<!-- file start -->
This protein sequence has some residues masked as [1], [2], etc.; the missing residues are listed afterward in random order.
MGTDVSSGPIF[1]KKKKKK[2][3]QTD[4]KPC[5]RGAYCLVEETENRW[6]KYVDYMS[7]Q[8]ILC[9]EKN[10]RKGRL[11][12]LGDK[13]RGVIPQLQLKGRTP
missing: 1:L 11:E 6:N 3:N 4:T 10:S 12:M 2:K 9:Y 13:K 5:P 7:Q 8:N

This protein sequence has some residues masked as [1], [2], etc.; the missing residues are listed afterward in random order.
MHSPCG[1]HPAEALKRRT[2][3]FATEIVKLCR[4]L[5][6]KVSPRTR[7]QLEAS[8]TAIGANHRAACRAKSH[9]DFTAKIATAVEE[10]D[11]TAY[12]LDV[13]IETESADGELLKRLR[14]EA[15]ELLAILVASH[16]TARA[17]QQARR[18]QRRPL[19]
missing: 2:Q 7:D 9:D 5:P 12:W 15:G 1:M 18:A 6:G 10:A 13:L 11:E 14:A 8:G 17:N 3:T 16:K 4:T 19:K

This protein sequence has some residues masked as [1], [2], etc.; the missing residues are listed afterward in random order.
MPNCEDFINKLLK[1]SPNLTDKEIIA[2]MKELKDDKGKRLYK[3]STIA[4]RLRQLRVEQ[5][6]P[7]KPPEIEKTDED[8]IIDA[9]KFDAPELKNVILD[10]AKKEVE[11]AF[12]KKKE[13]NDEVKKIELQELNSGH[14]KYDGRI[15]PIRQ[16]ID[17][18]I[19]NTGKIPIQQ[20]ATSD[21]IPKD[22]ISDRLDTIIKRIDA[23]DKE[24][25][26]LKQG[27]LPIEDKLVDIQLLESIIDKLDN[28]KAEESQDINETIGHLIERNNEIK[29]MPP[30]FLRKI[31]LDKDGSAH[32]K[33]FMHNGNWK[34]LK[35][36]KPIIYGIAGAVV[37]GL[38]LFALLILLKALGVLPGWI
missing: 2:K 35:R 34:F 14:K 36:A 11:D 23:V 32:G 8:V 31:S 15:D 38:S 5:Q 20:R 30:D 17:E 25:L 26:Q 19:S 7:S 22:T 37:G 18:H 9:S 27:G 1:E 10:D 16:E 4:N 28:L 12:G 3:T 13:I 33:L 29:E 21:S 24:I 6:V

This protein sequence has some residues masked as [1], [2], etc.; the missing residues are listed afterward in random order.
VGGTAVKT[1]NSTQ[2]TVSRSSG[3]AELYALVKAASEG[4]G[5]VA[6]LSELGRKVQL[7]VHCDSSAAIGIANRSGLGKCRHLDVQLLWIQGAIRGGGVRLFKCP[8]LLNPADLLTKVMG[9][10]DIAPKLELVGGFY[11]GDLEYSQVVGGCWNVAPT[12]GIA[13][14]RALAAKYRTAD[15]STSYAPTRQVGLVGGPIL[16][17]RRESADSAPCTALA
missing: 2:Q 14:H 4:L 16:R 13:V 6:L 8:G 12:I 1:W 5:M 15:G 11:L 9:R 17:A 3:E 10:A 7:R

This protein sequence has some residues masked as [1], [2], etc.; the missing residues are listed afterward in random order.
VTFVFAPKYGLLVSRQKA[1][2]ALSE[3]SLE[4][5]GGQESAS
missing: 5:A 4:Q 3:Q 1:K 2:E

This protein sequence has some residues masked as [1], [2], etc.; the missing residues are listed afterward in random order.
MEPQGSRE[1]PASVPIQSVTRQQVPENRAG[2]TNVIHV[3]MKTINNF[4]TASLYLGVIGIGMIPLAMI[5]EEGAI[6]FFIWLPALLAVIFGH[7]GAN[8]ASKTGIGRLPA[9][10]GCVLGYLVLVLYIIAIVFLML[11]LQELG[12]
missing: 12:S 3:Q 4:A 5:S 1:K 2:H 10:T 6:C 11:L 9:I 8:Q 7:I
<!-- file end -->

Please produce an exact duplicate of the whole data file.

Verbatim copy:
This protein sequence has some residues masked as [1], [2], etc.; the missing residues are listed afterward in random order.
MGTDVSSGPIF[1]KKKKKK[2][3]QTD[4]KPC[5]RGAYCLVEETENRW[6]KYVDYMS[7]Q[8]ILC[9]EKN[10]RKGRL[11][12]LGDK[13]RGVIPQLQLKGRTP
missing: 1:L 11:E 6:N 3:N 4:T 10:S 12:M 2:K 9:Y 13:K 5:P 7:Q 8:N

This protein sequence has some residues masked as [1], [2], etc.; the missing residues are listed afterward in random order.
MHSPCG[1]HPAEALKRRT[2][3]FATEIVKLCR[4]L[5][6]KVSPRTR[7]QLEAS[8]TAIGANHRAACRAKSH[9]DFTAKIATAVEE[10]D[11]TAY[12]LDV[13]IETESADGELLKRLR[14]EA[15]ELLAILVASH[16]TARA[17]QQARR[18]QRRPL[19]
missing: 2:Q 7:D 9:D 5:P 12:W 15:G 1:M 18:A 6:G 10:A 13:L 11:E 14:A 8:G 17:N 3:T 16:K 4:T 19:K

This protein sequence has some residues masked as [1], [2], etc.; the missing residues are listed afterward in random order.
MPNCEDFINKLLK[1]SPNLTDKEIIA[2]MKELKDDKGKRLYK[3]STIA[4]RLRQLRVEQ[5][6]P[7]KPPEIEKTDED[8]IIDA[9]KFDAPELKNVILD[10]AKKEVE[11]AF[12]KKKE[13]NDEVKKIELQELNSGH[14]KYDGRI[15]PIRQ[16]ID[17][18]I[19]NTGKIPIQQ[20]ATSD[21]IPKD[22]ISDRLDTIIKRIDA[23]DKE[24][25][26]LKQG[27]LPIEDKLVDIQLLESIIDKLDN[28]KAEESQDINETIGHLIERNNEIK[29]MPP[30]FLRKI[31]LDKDGSAH[32]K[33]FMHNGNWK[34]LK[35][36]KPIIYGIAGAVV[37]GL[38]LFALLILLKALGVLPGWI
missing: 2:K 35:R 34:F 14:K 36:A 11:D 23:V 32:G 8:V 31:S 15:D 38:S 5:Q 20:R 30:D 17:E 25:L 26:Q 19:S 7:S 22:T 37:G 18:H 9:S 27:G 1:E 10:D 16:E 4:N 28:L 12:G 3:T 13:I 33:L 29:E 21:S 24:I 6:V

This protein sequence has some residues masked as [1], [2], etc.; the missing residues are listed afterward in random order.
VGGTAVKT[1]NSTQ[2]TVSRSSG[3]AELYALVKAASEG[4]G[5]VA[6]LSELGRKVQL[7]VHCDSSAAIGIANRSGLGKCRHLDVQLLWIQGAIRGGGVRLFKCP[8]LLNPADLLTKVMG[9][10]DIAPKLELVGGFY[11]GDLEYSQVVGGCWNVAPT[12]GIA[13][14]RALAAKYRTAD[15]STSYAPTRQVGLVGGPIL[16][17]RRESADSAPCTALA
missing: 2:Q 14:H 4:L 16:R 13:V 6:L 8:G 12:I 1:W 5:M 15:G 11:L 9:R 17:A 3:E 10:A 7:R

This protein sequence has some residues masked as [1], [2], etc.; the missing residues are listed afterward in random order.
VTFVFAPKYGLLVSRQKA[1][2]ALSE[3]SLE[4][5]GGQESAS
missing: 5:A 4:Q 3:Q 1:K 2:E

This protein sequence has some residues masked as [1], [2], etc.; the missing residues are listed afterward in random order.
MEPQGSRE[1]PASVPIQSVTRQQVPENRAG[2]TNVIHV[3]MKTINNF[4]TASLYLGVIGIGMIPLAMI[5]EEGAI[6]FFIWLPALLAVIFGH[7]GAN[8]ASKTGIGRLPA[9][10]GCVLGYLVLVLYIIAIVFLML[11]LQELG[12]
missing: 12:S 3:Q 4:A 5:S 1:K 2:H 10:T 6:C 11:L 9:I 8:Q 7:I